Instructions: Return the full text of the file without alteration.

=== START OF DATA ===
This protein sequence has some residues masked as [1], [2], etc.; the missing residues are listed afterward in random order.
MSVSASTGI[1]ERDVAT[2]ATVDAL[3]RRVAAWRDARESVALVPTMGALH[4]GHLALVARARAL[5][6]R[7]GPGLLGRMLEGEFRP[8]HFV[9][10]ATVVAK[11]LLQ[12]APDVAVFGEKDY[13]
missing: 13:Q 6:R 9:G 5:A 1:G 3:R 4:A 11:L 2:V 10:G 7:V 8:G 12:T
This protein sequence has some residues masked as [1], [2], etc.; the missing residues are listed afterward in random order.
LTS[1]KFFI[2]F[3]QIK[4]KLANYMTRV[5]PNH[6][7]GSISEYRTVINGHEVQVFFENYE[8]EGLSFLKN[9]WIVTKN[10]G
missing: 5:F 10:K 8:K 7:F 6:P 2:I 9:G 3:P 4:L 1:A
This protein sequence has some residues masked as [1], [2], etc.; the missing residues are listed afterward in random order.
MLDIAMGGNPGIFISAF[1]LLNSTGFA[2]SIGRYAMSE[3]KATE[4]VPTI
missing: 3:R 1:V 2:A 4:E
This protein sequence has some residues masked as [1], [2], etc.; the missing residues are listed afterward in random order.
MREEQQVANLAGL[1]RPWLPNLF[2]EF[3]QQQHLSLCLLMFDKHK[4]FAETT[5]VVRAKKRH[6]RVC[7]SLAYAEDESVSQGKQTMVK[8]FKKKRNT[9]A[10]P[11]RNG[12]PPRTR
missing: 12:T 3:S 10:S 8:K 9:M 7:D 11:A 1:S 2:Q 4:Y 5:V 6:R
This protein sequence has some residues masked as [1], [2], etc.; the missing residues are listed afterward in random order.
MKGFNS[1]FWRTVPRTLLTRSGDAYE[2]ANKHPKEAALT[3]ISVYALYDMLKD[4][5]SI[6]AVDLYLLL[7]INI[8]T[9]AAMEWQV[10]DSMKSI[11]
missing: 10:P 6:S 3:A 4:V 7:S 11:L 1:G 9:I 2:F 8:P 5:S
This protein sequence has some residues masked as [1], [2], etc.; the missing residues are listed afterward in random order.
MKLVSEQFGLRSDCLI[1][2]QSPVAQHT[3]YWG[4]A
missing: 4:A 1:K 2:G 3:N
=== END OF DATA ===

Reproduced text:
This protein sequence has some residues masked as [1], [2], etc.; the missing residues are listed afterward in random order.
MSVSASTGI[1]ERDVAT[2]ATVDAL[3]RRVAAWRDARESVALVPTMGALH[4]GHLALVARARAL[5][6]R[7]GPGLLGRMLEGEFRP[8]HFV[9][10]ATVVAK[11]LLQ[12]APDVAVFGEKDY[13]
missing: 13:Q 6:R 9:G 5:A 1:G 3:R 4:A 11:L 2:V 10:G 7:V 8:G 12:T
This protein sequence has some residues masked as [1], [2], etc.; the missing residues are listed afterward in random order.
LTS[1]KFFI[2]F[3]QIK[4]KLANYMTRV[5]PNH[6][7]GSISEYRTVINGHEVQVFFENYE[8]EGLSFLKN[9]WIVTKN[10]G
missing: 5:F 10:K 8:K 7:F 6:P 2:I 9:G 3:P 4:L 1:A
This protein sequence has some residues masked as [1], [2], etc.; the missing residues are listed afterward in random order.
MLDIAMGGNPGIFISAF[1]LLNSTGFA[2]SIGRYAMSE[3]KATE[4]VPTI
missing: 3:R 1:V 2:A 4:E
This protein sequence has some residues masked as [1], [2], etc.; the missing residues are listed afterward in random order.
MREEQQVANLAGL[1]RPWLPNLF[2]EF[3]QQQHLSLCLLMFDKHK[4]FAETT[5]VVRAKKRH[6]RVC[7]SLAYAEDESVSQGKQTMVK[8]FKKKRNT[9]A[10]P[11]RNG[12]PPRTR
missing: 12:T 3:S 10:S 8:K 9:M 7:D 11:A 1:S 2:Q 4:Y 5:V 6:R
This protein sequence has some residues masked as [1], [2], etc.; the missing residues are listed afterward in random order.
MKGFNS[1]FWRTVPRTLLTRSGDAYE[2]ANKHPKEAALT[3]ISVYALYDMLKD[4][5]SI[6]AVDLYLLL[7]INI[8]T[9]AAMEWQV[10]DSMKSI[11]
missing: 10:P 6:S 3:A 4:V 7:S 11:L 1:G 9:I 2:F 8:P 5:S
This protein sequence has some residues masked as [1], [2], etc.; the missing residues are listed afterward in random order.
MKLVSEQFGLRSDCLI[1][2]QSPVAQHT[3]YWG[4]A
missing: 4:A 1:K 2:G 3:N